I was recently reading an article about the current wars in Iraq and Afghanistan, and how civilians are in great danger from the fighting going on. I thought about the ways in which their rights are being infringed upon and wondered how I could apply some of our readings to the situation.
Part of the official position put forward by our government is that we are in the region helping the citizens of these countries. We invaded Iraq because Saddam Hussein was a dictator that oppressed his people and we are similarly helping the people of Afghanistan escape the rule of extremist militant groups like the Taliban. Now, I’m not particularly interested in whether or not this is the truth of the matter. I would rather take the admittedly naive approach and assume that this really is the case and analyze the situation from there.
Does a government have any obligation or right to try and protect people that are not members of its society? This issue has received little to no attention in the texts that we have read. In fact, the people outside of a certain social contract are only really mentioned as people who must be defended against by the government. Rousseau states that societies are formed in order to advance the “general will” of all of its individual members. It then seems to follow that aid should only be given to outsiders if the act will somehow benefit the giving society. I think that Machiavelli would also agree with this way of thinking since self-preservation and self-gain are the basic tenets he recommends to base one’s decisions on.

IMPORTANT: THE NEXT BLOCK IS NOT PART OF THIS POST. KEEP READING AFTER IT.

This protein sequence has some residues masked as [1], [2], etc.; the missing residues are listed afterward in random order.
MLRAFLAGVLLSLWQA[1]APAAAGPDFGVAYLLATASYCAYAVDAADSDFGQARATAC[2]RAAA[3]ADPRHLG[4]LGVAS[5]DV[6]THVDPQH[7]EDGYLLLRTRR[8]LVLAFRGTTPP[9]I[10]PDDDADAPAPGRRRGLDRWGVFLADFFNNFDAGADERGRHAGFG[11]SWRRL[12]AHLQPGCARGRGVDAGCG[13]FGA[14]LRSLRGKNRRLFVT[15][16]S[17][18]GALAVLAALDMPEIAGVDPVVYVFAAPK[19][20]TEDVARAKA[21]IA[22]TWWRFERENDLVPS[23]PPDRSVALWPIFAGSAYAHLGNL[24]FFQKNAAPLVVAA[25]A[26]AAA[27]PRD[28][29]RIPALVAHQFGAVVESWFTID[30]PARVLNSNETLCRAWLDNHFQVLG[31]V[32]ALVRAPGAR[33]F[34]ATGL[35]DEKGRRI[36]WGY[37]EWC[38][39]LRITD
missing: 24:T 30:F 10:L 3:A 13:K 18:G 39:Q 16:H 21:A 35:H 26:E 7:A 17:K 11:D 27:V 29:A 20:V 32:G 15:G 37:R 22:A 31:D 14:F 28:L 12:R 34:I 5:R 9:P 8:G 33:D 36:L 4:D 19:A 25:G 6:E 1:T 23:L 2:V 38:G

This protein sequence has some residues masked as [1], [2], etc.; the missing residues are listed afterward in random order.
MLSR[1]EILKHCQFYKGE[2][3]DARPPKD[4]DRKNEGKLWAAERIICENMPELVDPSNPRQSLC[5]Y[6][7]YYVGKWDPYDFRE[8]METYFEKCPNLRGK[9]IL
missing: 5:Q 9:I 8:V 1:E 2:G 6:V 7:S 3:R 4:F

What about writers like Locke, who talk about basic rights? Well, in his Letter Concerning Toleration, Locke says that, “The commonwealth seems to me to be a society of men constituted only for the procuring, preserving, and advancing their own civil interests.” Hear he says that people all have rights, but society is only responsible for protecting the rights of those within the social contract. Again, it seems that this protection does not extend to those outside of the contract.
I personally believe that if, for example, a genocide is taking place in another country and no one else is stopping it, we as a country have an obligation to help those in need. This seems to be reflected in things like the UN’s Universal Declaration of Human Rights. This is a set of rights declared to be the property of every human being and violating them should subject the offender to some sort of punishment by the international community. However, it is also a valid argument that as a country we have no business interfering in foreign affairs that don’t concern us and we should simply worry about our own citizens.
Where do you fall on the issue? Do you agree with my interpretations of our theorists? Should we involve ourselves in order to protect people even if they are not members of our social contract? Let me know.